Do not confuse the two terms "Made in USA" and "Assembed in USA" as they are significantly different in meanting. The FTC enforces the terminology and has found companies liable for violating "Made in USA" rules. Heck, I think some companies dubiously put "Made in USA from domestic and foreign parts"....

Re:We apply the Apple logo in the US (0)

Anonymous Coward | about 2 years ago | (#42174025)

Look at previous iMacs and how much it cost to build them. A short internet search turns up that they cost $25 to assemble in china. Most of the users reporting "Assembled in USA" has built to order iMacs, ones with modified sdd/hdd/ram/etc upgrades. Looks like they are just doing that and the final gluing of the display in USA. No screwdrivers needed!

Don't hold your breath for Made in USA (0)

Anonymous Coward | about 2 years ago | (#42173631)

There is a good reason why most of electronics are made in asia today. The reason is components. The components are made in asia and shipping costs, export/import duties combined with labour expenses in US or Eu for that matter rises costs so much that it's not feasible to haul parts and build devices elsewhere.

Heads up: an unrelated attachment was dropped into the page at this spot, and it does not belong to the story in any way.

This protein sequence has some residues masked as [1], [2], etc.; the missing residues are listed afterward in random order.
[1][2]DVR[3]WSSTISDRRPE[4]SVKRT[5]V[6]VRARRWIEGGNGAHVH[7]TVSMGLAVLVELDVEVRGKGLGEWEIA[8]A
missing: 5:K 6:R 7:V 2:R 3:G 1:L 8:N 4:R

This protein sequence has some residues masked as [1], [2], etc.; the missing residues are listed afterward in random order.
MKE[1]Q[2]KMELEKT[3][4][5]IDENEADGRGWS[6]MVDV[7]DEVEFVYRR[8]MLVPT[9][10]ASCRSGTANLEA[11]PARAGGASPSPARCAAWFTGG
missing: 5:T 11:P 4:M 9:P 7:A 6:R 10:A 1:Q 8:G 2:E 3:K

Exceptions like Intel CPU manufacturing apply to some specialized products.

Re:Don't hold your breath for Made in USA (2)

shmlco (594907) | about 2 years ago | (#42173897)

"The reason is components. The components are made in asia and shipping costs, export/import duties combined with labour expenses in US or Eu for that matter rises costs so much that it's not feasible to haul parts and build devices elsewhere."

Can't believe I'm responding to this but... wrong. Otherwise why Foxconn plants in Mexico and Brazil? Why does Corning make glass here and ship it to China?

Nothing new for CTO (5, Informative)

Anonymous Coward | about 2 years ago | (#42173661)

This has been the case for Configure-to-order (CTO) Macs for a long time.

Basically, bulk shipping across the Pacific is cheap; point-to-point shipping across the Pacific is expensive.